A beekeeper's blog from the Isle of Newfoundland that's currently being tweaked and rewritten and all the photos and videos that don't display properly are being fixed up and it'll be great and you'll love when it's done.
I moved one of my hives yesterday. More accurately, I cracked off the top deep and placed it on a new bottom board about 10 metres away (around 30 feet). Here’s the video:
I should have mentioned the “3 feet or 3 miles” rule for moving hives, but I forgot. Check out my How to Move a Hive for more on that.
A branch obstructs the entrances to the hive and thus reorients the bees to the new hive location. (April 09, 2016, Flatrock, Newfoundland, 12°C.)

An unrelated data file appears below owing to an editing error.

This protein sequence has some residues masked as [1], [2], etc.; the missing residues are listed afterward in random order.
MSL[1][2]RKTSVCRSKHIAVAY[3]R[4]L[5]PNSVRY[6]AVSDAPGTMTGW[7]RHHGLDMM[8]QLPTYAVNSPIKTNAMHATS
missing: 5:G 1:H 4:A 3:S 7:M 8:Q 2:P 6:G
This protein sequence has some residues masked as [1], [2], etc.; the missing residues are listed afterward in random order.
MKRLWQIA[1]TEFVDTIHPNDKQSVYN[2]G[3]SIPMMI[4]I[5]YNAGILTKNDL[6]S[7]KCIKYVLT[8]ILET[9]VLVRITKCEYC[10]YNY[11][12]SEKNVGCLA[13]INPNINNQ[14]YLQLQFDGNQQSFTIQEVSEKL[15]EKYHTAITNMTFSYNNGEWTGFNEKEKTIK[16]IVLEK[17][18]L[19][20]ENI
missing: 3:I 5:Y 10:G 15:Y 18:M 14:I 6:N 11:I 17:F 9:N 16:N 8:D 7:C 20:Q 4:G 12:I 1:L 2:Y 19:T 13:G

The general rule for moving a hive is move it either “3 feet or 3 miles” but nothing in between. Otherwise the bees can’t re-orient to the new location. Sometimes that rule is true. Sometimes it isn’t. I know beekeepers who move their hives 50 feet without any concern. They just pick up the hives and move them. It’s argued that if some of the bees go back to their old location, they’ll eventually find their way back home or will find shelter in the nearest hive, easily mixing in with a new colony. I’m not 100% behind that argument. It’s also argued, “Forget about the distance. As long as an obstruction is put in front of the hive entrance, the bees will automatically re-orient to the hive.” That’s true in my experience, but again, none of these rules seem absolute. Generally, though, when I move a hive, I wait for a cold day when the bees aren’t flying around much, preferable just before some bad weather that will keep the bees stuck in the hive for a few days, and I always (unless I forgot) place an obstruction in front of the entrances so the bees will re-orient to the new location. I emphasize “generally” because every time I move a hive, my method and the conditions under which I move the hive are slightly different.